But when compared to the road density with respect to population, India's performance is pretty poor. It has just about 4 km of road for 1000 people and if the paved roads are only taken it reduces to still lower at 0.07 km of road per thousand people which is one of the lowest in the world. The developed nations on the other hand have a paved road density to the tune of 15-20 km per thousand people.
[For more insight you may read the wikipedia article on Indian Road Network ]
Some of the areas where India performed lower than other nations in the world are literacy, health, road transport. Had the country concentrated in building and maintaining roads right from the time it became a republic, it could have achieved much progress in per capita GDP than what is achieved now at about $ 3,500. In comparison, USA's per capita GDP stands higher than $47,000.
The statistics clearly indicates that India has a huge potential with regard to road transportation and per capita GDP.
From the view point of educated Indian citizens, both the road networks and the public road transport systems in India are both not some to be proud of.
Some states and regions have better public road transport systems as compared to the others. Both the central government and the state governments are equally responsible for the good and bad show in road networks and public road transport systems in this country.
Most regrettably, the state governments have done pretty little in the past years to develop interstate public road transport systems.
While many states have good internal bus services within the states the inter state administrative coordination is extremely poor in this context. Many cities located geographically closer and separated by a state border do not have good public road transport facilities connecting them.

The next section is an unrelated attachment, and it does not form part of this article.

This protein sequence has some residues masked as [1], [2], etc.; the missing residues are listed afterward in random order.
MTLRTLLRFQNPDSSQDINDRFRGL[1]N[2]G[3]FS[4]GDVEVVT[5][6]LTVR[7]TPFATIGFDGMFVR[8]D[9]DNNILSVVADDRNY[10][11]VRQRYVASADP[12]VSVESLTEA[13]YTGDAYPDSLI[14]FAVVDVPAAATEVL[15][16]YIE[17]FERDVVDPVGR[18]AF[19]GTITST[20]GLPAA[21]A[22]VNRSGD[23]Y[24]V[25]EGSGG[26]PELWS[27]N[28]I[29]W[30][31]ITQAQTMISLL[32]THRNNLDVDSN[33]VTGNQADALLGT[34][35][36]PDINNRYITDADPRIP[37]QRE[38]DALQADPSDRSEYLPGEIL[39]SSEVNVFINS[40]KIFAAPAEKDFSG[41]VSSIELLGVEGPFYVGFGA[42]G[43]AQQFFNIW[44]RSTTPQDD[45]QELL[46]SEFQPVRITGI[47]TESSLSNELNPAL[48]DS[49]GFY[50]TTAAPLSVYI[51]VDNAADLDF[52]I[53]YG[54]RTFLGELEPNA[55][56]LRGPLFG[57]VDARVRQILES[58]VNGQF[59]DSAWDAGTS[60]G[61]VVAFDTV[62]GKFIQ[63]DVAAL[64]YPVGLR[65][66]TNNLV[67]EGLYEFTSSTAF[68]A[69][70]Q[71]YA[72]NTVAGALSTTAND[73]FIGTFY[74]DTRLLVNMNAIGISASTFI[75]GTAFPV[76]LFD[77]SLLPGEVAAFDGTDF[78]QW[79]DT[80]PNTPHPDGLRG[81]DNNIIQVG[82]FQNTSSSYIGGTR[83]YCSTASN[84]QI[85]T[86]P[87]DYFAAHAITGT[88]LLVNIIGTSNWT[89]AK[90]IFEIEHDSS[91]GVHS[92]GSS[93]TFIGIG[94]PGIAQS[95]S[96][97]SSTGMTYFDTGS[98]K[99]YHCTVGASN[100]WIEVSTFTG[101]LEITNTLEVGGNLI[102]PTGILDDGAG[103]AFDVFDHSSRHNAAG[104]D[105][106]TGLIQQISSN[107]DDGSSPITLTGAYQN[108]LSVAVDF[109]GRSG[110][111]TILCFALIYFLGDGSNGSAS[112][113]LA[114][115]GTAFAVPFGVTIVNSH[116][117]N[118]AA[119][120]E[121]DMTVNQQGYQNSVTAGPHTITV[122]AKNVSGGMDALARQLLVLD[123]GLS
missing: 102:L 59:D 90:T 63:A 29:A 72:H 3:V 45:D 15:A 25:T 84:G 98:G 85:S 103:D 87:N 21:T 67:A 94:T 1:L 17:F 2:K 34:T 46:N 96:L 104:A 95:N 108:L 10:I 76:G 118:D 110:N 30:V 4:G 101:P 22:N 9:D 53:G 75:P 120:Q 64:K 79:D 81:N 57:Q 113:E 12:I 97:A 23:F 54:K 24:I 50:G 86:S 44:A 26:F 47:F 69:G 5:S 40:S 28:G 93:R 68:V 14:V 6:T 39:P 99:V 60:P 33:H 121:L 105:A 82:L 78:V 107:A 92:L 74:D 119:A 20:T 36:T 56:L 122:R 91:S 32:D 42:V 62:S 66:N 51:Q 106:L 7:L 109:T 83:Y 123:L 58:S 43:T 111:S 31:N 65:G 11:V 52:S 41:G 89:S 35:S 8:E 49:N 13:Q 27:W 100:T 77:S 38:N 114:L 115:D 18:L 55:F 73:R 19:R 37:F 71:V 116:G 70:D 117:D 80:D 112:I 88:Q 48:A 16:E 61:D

For example consider the Nagpur which is in central India in the state of Maharashtra and the cities like Durg, Bhilai and Raipur which are in Chhattisgarh. All these cities lie on the Grand Trunk Road connecting Mumbai and Kolkatta which is now National Highway No.6. Most regrettably the state governments in the past decades did not encourage public transport systems to connect these cities causing the border area neglected in development and transforming in to a Naxallite infected region. The interstate bureaucratic and political rivalry or non cooperation is such that these states do not even allow railway systems also to connect these cross border cities ! The citizens conveniences are totally neglected here and it continues for the past many decades.
Me and many of my colleagues used to travel the 265 km stretch of National Highway connecting Durg and Nagpur by car due to the pathetically low availability of public transport even after having a good road and railway system in existence from the British Raj. We used to curse the hopeless political and bureaucratic administrators responsible for this poor state of affairs. Even after three decades, things have not improved much in this sector !
I remember an incident in this connection which happened nearly two decades ago. I was travelling from Delhi to Raipur by Indian Airlines, the public monopoly on air travel at that time. There were some foreigners too in the flight which included a high power Malaysian delegation on a quick visit to Bhilai Steel Plant to finalize a big steel purchase deal. Due to some reason the flight got terminated at Nagpur some time in the evening at around 6.00 p.m. The Indian Airlines was notorious for such things.
Remember at that time there was no train or bus for us to travel from Nagpur to Durg which is about 50 km ahead of Raipur airport. The earliest train service was in the morning next day.
Some how the airline management by about 9.0 PM arranged a private bus for us to travel to Raipur side. The big deal was to get the Road Permit for the bus to cross the border between Maharashtra and Madhya Pradesh (present Chhattisgarh was part of Madhya Pradesh state at that time). Finally by high levels talks between the airline management and the state authorities they got the permit and the Raipur bound air passengers were packed in the bus which was now 'deemed' as a 'terra-plane' !